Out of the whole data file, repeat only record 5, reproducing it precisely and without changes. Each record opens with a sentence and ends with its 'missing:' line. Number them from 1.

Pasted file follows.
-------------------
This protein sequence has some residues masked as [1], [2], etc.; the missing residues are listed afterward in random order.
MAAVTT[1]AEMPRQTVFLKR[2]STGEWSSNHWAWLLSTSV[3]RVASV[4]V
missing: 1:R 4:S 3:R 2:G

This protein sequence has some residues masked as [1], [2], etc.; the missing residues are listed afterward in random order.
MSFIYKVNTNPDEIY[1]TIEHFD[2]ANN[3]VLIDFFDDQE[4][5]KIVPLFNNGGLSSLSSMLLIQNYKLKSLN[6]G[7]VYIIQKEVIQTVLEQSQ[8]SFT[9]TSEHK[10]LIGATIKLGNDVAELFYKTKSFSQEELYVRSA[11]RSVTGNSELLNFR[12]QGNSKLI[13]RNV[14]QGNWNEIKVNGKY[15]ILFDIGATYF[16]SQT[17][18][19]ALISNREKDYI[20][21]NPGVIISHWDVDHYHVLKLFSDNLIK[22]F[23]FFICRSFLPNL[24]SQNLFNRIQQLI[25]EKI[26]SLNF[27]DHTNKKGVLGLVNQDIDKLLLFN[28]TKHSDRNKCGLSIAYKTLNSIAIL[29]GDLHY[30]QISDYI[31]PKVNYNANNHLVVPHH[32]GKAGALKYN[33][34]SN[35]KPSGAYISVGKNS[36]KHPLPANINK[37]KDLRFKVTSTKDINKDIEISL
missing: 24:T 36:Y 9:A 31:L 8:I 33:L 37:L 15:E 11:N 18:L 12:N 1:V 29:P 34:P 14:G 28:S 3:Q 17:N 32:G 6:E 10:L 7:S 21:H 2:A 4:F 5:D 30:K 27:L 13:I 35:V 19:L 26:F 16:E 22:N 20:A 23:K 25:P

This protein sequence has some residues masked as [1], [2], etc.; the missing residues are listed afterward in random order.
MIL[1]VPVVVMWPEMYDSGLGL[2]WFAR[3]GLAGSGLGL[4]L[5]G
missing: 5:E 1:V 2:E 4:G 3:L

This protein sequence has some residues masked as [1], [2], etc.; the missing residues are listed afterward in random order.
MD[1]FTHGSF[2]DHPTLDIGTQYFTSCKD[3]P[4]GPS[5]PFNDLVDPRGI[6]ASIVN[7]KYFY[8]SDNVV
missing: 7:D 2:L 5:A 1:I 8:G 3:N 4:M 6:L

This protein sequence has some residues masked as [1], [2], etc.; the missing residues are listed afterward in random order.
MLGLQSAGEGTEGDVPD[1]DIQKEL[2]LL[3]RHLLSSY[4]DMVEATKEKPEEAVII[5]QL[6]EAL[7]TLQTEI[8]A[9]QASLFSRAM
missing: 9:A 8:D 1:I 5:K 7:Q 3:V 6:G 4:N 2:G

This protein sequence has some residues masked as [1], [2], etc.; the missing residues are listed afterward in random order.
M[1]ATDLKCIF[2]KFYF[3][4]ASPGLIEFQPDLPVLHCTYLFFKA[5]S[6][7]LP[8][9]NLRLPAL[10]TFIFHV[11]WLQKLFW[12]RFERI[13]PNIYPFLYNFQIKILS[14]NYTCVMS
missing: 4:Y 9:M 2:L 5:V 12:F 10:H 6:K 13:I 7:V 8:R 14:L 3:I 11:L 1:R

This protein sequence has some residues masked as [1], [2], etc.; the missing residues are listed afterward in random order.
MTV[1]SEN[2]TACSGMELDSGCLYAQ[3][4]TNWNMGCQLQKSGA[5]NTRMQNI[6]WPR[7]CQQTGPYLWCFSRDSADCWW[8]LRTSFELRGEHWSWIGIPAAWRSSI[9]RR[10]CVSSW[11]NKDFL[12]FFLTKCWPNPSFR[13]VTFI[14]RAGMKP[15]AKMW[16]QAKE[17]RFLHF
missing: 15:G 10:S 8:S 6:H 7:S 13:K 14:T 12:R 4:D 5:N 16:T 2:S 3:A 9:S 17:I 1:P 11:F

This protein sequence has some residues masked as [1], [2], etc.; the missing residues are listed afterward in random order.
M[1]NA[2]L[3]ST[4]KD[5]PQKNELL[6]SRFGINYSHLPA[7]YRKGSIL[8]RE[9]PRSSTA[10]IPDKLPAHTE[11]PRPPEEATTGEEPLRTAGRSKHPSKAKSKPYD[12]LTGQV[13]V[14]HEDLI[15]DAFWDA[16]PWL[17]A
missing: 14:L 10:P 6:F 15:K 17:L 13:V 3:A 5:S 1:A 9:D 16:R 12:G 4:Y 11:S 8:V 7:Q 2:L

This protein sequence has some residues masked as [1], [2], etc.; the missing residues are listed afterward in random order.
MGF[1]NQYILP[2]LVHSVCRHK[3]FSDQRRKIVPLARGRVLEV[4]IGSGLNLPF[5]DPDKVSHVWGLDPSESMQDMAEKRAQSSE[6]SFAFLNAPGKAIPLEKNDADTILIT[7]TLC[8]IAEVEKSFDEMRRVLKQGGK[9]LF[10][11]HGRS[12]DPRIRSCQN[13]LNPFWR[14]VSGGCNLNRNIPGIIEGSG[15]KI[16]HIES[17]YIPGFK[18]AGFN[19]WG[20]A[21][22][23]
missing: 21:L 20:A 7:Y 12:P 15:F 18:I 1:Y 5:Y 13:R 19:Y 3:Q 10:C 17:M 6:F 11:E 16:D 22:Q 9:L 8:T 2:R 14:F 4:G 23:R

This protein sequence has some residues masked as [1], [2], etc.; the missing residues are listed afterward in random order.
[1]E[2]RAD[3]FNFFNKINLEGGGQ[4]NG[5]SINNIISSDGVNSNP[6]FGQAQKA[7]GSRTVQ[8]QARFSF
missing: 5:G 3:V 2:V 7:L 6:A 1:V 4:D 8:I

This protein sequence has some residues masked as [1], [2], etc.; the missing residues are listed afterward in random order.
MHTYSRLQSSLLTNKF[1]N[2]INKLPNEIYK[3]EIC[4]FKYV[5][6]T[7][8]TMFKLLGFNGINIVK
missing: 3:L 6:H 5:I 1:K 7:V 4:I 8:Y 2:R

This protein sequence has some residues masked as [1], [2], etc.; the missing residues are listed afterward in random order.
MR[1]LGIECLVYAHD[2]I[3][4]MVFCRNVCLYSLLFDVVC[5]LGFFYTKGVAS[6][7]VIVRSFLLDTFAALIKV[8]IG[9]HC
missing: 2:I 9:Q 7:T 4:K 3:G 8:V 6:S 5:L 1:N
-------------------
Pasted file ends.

This protein sequence has some residues masked as [1], [2], etc.; the missing residues are listed afterward in random order.
MLGLQSAGEGTEGDVPD[1]DIQKEL[2]LL[3]RHLLSSY[4]DMVEATKEKPEEAVII[5]QL[6]EAL[7]TLQTEI[8]A[9]QASLFSRAM
missing: 9:A 8:D 1:I 5:K 7:Q 3:V 6:G 4:N 2:G